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March 2017

A Foot of Heavy Snow North, Tons of Sleet Possible in Central New England


A rain/snow mix will expand across New England on Friday, though with most communities experiencing temperatures well above the freezing mark, overall impact will be very limited during the daylight hours.  In Western New England, it’s a different story, where steadier snow during the day will start accumulating on roads, and that trend will expand east around and shortly after sunset, resulting in deteriorating roads in Central and interior Northeast Massachusetts Friday evening.  Along the coast, an onshore wind combined with a 40° ocean probably means limited impact even Friday evening.  Heaviest precipitation will fall overnight Friday night into early Saturday morning – mostly rain for Connecticut, Rhode Island and Southeast Massachusetts with over an inch of beneficial rain, but from Northern Connecticut to interior Eastern Massachusetts points north, and increasing amount of wintry mix is expected.  In fact, for many around the Massachusetts Turnpike, very limited snow falls Friday night, but a change back to sleet and snow is possible Saturday after a period of rain – in these spots, an inch or two of snow is possible. The suburbs northwest of Boston should pick up three to four inches of snow with a prolonged period of sleet, and those in North-Central and higher terrain of Western Massachusetts should pick up around half a foot with plenty of sleet.  Sleet can serve as ball-bearings of ice under tires, so travel will become treacherous for the deep interior Friday night into Saturday morning, and if any freezing rain mixes in, a glaze of ice would occur, as well.  Farther north, amounts continue to increase into the hills and mountains of Vermont and New Hampshire, where up to a foot of heavy, wet snow may cause power outages Saturday morning, while Maine will see a bit less moisture, limiting snowfall to just shy of a foot in the mountains, around half a foot in Portland, and only a couple of inches from Midcoast Downeast.

LKN_ACCUMS_BOSTON_ACTIVE (16)Winds won’t be exceptional with this storm, though you’ll feel the stiff, chilly wind gusting to 35 mph on Saturday, which will make the mix of rain, sleet and snow all that much more pelting.  Along the coast, the northeast wind coupled with an early afternoon high tide should cause some splashover.  By Saturday late day and evening, everything will have tapered substantially, setting us up for a lovely day of melting on Sunday and a great day for the Red Sox home opener on Monday.

Snow, Sleet and Freezing Rain In the Friday Forecast


Nice day today with plenty of sun tho a bit cool, highs near 50 but a breeze thru lunch. Wispy cirrus clouds later mean a storm is coming. Lots to consider with the event for Friday/Friday Night/Sat and I'm hearing questions from many. Here's what I can offer for answers...

LKN_FRONTS_BOSDMA (13)Light snow moves into New England during the early morning along the NY State line, but takes its time filling in east. By midday Friday, snow is likely to be falling all the way east into Boston's MetroWest, but intensity will be light at first. Snow intensity picks up during Friday afternoon. The impact of this will be somewhat offset by temps above freezing. Near the coast, a developing east wind on Friday ensures our 40° ocean will play a role, encouraging very wet snow and rain. Deeper inland, air only marginally cold to support snow,surface & aloft. Just 1 or 2 degrees important for snow vs sleet vs frz rain vs rain. In a case like this, unfortunately not much trust can be put in computer forecasts of precipitation type...they vary greatly from run to run. Particularly when it comes to sleet vs. freezing rain, the difference in cold layer depth required is quite small, but important.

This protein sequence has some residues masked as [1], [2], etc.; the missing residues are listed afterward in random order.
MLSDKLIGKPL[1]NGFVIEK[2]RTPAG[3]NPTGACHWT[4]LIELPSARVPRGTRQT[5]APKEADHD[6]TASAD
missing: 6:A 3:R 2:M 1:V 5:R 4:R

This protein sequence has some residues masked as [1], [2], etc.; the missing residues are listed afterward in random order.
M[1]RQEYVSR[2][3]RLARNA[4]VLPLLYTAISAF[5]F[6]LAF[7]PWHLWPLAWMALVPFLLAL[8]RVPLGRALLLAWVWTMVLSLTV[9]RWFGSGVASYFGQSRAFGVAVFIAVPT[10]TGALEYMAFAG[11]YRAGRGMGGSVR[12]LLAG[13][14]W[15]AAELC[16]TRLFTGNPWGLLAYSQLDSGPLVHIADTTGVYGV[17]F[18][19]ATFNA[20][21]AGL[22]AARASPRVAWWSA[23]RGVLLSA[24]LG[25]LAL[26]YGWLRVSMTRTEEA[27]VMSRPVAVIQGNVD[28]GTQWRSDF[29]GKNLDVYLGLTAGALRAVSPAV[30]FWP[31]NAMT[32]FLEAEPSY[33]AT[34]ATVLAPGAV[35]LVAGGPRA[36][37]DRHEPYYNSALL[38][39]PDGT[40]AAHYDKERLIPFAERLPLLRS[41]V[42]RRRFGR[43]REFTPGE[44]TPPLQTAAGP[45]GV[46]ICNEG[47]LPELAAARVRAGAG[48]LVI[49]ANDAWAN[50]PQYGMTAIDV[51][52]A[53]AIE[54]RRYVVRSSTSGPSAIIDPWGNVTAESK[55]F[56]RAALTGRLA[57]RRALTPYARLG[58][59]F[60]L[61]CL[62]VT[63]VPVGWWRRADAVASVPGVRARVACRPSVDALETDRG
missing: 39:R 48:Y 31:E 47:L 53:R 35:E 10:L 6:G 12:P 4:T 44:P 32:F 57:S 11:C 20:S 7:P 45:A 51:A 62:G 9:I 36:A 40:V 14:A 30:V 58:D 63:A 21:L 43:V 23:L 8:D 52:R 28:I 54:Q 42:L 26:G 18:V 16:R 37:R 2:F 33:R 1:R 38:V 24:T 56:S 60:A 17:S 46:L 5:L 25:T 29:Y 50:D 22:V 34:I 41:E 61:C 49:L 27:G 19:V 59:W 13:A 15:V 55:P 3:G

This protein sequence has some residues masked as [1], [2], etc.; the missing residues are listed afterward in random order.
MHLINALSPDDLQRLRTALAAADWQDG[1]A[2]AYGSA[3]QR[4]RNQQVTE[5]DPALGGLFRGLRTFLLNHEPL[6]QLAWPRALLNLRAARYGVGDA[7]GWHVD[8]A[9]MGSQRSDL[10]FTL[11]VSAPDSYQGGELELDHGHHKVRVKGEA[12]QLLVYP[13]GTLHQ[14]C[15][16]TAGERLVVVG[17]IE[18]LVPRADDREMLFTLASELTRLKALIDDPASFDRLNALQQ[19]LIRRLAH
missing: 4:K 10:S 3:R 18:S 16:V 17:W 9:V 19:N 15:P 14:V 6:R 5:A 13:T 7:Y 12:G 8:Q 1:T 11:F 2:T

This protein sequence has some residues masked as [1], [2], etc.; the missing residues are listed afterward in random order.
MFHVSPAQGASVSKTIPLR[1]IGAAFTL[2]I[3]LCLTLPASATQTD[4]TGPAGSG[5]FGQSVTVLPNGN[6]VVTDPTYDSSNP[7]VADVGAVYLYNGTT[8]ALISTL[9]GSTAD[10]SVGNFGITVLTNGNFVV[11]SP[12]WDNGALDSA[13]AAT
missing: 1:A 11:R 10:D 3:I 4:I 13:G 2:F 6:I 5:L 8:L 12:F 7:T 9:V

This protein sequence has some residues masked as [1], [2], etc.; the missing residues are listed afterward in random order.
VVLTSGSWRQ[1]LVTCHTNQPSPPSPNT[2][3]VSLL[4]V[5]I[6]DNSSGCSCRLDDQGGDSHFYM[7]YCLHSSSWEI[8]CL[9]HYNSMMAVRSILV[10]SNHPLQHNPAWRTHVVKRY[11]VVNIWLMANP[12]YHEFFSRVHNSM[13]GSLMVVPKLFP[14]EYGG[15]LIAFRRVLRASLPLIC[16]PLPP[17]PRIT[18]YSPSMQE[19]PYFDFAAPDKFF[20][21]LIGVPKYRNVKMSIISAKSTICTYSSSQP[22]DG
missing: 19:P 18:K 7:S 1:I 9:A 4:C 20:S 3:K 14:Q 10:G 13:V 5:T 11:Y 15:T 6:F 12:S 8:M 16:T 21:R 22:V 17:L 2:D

For snow, typically, we'd be looking at a 10 to 1 or 13 to 1 ratio of snow to water. That is, 1" of rain = 10-13" of snow. Not this time. The relative warmth not only at ground level but also deep thru the cloud layer will really cut back on snow to water ratios in this event. Low ratios means wet snow means sloppy snow means not very good accumulation...for most. Not all. There comes a point in northern extent where u hit enuf cold to stay mostly snow and that's probably extreme N.Central MA/Route 2 northward - From that point north, elevation makes a diff & increases snow amounts. LKN_ACCUMS_BOSTON_ACTIVE (14)Farther south,keep in mind warmth aloft,so hills don't matter as much. Another point for Friday: relatively light intensity coupled with temps above freezing means limited *daylight* road impact Central/East. Interestingly, it's during day Fri - before the warmth aloft changes precip type - where elevation matters, roads slicken in hills/mountains. Once you get toward evening Fri, sun angle decreases then sunset & this allows temp fall. Roads worsen, snow sticks better. Expect heaviest precipitation to fall overnight Friday night into early Sat AM - see the map here for Saturday morning setup.  

From a New England perspective, some will hit a foot of snow, likely to be in the Southern Greens, SW NH into the Whites. In the Boston area, we'll find a lot of rain mixing in at the coast, lots of sleet mixing inland. Given the very small difference in cold depth between sleet and freezing rain, have to watch the extended ice potential closely. There's rhyme & reason to hilite areas of possible extended icing. Tho I think mostly sleet for those areas, frz rain would be big ice storm. All rain on Cape Cod, but an inch of rain, all tolled.


Just As Spring Nudges In, Winter To Battle Back


I’ve heard from so many of you: “When is the sun coming back?!”  The answer has been, “Wednesday,” and here we are…while the sun won’t be abundant, most of us will see some breaks today.  In addition to providing an emotional boost, emerging sunshine will have an impact on temperatures, affording the opportunity for most of New England to rise through the 40s, and for Southern New England to reach and exceed 50 degrees.  With continued drying of the air and atmosphere, temperatures near freezing overnight Wednesday night won’t result in black ice development, so Thursday should be a quiet weather day right out of the gate, with ample sunshine and pleasant air as highs once again reach 50 degrees.  Our next storm approaches Friday, and though precipitation has been in the forecast for some time, it’s looking more and more like enough cool air will hold on for a mix with snow for some…and change to snow for others.  In fact, for deep interior Southern New England, Central and Northern New England, accumulating snow seems likely.  Just how much snow accumulates Friday and Friday night depends on how strong cool air can hold on, but the potential exists for a few inches in places like North-Central and Northwestern Massachusetts, and as much as half a foot or more in some of the higher terrain of Central and Western New Hampshire into Vermont and perhaps the mountains of Maine!  An onshore wind will keep clouds, showers of flakes and drops, and cool air in place Saturday, with drying likely Sunday, though sun may be limited.  The trend for Monday’s Red Sox home opener continues to be drier and nicer, and though showers return for the middle of next week in our exclusive Early Warning Weather 10-day forecast, temperatures look to be decidedly more spring-like.